Yes, there are a number of shops that will say you can restore your car inexpensively and will give you a quote for say $25,000. Do not believe what they tell you. If you go this route one of two things will happen, either you will get a bad quality job or you will have the shop owner calling you every few weeks to tell you that again your car’s restorations requires more money. This is what people in the industry call the elevator ride.
If what you want at the end is a restored car, you go to a reputable shop and get your car restored. If you simply want a driver-level car, buy one and enjoy it and stop reading now. If, on the other hand, you have enough disposable income and really have wanted to restore a car to as good as it was new, please continue reading.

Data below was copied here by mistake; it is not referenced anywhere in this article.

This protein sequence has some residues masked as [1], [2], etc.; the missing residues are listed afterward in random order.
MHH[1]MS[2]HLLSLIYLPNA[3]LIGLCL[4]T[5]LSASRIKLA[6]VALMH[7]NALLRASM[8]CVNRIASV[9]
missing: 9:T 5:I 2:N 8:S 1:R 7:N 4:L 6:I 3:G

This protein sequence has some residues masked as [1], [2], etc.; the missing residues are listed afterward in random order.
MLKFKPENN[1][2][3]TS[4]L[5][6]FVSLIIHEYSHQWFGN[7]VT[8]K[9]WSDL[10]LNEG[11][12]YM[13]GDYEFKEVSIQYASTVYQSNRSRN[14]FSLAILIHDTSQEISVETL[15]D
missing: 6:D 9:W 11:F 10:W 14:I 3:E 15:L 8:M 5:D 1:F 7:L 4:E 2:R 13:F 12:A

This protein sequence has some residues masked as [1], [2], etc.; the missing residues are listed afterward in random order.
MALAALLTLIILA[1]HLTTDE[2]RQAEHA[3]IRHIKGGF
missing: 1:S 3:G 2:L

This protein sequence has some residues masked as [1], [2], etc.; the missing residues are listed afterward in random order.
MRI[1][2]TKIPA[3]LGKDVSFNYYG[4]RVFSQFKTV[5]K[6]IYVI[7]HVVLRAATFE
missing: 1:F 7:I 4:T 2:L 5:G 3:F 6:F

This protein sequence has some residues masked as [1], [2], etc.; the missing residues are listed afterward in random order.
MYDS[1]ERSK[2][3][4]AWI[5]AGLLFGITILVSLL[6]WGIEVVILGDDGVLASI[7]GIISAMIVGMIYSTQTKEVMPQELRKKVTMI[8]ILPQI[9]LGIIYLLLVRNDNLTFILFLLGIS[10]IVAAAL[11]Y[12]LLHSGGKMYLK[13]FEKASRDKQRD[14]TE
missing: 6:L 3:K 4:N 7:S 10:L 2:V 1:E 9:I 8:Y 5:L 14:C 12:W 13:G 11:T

Car restoration is a time consuming, stress inducing, labor intensive, and expensive endeavor. If that does not sound like fun, stop reading and don’t consider restoring a car, or more importantly buying a restoration project you cannot afford. If the car is so special, why didn’t the seller restore it in the first place? Likely because after they messed around with it a little and got a few quotes from good shops, they were scared away.
Let’s start with the last bad idea first. If you are looking to have a car restored with the idea of making a few bucks at the end, you are 99 percent of the time likely to be quite disappointed. If the car is a Series 2 XKE, a TR6/MGB/Healey 3000/Porsche 914 or anything other sub-$100,000 car, you are never likely to make any money on the deal and will almost assuredly be upside down in the car after writing your first check. Cars of this ilk never make sense to restore.
On the other hand, if you love the process of bring a car back to its former glory, have a specific emotional attachment to a specific car — for example, your father owned it new — and have the disposable income to write some big checks, restoring a car might be the right decision.